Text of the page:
Light pollution is bad for insects too.
The story of the dark sky is more than one of stargazing and astronomy. It has become one of human and animal /insect /plant well-being as light pollution intensifies and spreads itself through its terrestrial impacts. This BBC science item is the latest to underline the impact of light on the natural world.Ray Lilley, Wairarapa Dark Sky Association
A new article in BBC science reveals a study about the effects on light pollution on insects. Most of us think of insects only when we have to. We buy swan plants for the Monarch butterflies and we buy insecticides too.
Insecticides are a contentious matter because they kill beneficial and pesky insects altogether. Which is why their effects have been studied intensively. We concluded that a decline in the population of insects would be very bad for us. Check out this article on the decline of the bee population‘s impact on food security published by the Food and Agriculture Organisation of the United Nations (FAO), that explains how this can affect what we will eat in the long term.
Now, we discover that light pollution has as similar effect on insects as insecticides do. It kills them indiscriminately.
Without Bugs, We Might All Be Dead
If you are curious to find out more about what insects do, here is another great article from National Geographic that explains how bugs do everything for us from feeding to cleaning waste and even generate money. And if you prefer a New Zealand source, our own Science Learning Hub telling what is so special about insects.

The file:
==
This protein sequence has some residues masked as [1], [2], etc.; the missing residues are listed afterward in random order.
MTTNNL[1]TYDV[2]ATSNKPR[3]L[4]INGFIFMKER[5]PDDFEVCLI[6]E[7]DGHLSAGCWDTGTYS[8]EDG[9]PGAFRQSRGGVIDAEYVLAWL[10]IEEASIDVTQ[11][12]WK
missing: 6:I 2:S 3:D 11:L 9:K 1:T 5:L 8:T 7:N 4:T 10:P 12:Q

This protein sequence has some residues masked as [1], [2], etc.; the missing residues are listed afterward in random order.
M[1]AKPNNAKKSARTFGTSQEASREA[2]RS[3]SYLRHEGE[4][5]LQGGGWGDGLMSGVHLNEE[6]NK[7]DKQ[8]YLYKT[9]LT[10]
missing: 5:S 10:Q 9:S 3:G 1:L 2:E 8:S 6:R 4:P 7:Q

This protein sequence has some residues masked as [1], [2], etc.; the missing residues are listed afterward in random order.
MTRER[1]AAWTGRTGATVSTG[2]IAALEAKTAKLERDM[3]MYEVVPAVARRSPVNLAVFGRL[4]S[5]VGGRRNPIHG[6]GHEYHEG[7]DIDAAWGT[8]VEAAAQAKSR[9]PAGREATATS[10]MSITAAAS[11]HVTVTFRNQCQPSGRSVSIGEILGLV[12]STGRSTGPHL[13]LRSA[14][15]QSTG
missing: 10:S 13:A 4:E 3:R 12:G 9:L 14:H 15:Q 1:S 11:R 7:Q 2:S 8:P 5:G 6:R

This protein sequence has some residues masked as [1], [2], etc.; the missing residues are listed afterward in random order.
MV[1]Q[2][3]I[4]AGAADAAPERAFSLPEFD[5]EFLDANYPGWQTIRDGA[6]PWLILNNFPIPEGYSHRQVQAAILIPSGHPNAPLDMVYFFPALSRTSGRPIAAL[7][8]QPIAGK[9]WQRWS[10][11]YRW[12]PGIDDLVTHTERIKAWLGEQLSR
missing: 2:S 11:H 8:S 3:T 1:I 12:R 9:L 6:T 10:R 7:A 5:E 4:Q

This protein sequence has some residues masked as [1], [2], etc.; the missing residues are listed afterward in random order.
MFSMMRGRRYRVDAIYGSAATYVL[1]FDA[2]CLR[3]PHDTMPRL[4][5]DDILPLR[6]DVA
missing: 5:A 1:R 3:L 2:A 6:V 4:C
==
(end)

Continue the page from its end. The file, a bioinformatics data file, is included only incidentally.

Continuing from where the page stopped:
And primed with all this information, the Wairarapa Dark Sky Association recommends you check out The BBC article Light pollution from street lamps linked to insect loss
To conclude, we all know that a lot of insects are attracted to light, and by doing so they die of overheat or being eaten by predators, now it becomes even more clear that there are other ways in which light kills insects.
Let’s not let the story between insects and light to be a story of fatal attraction and protect these tiny creatures with our dark skies, so that in turn they protect us.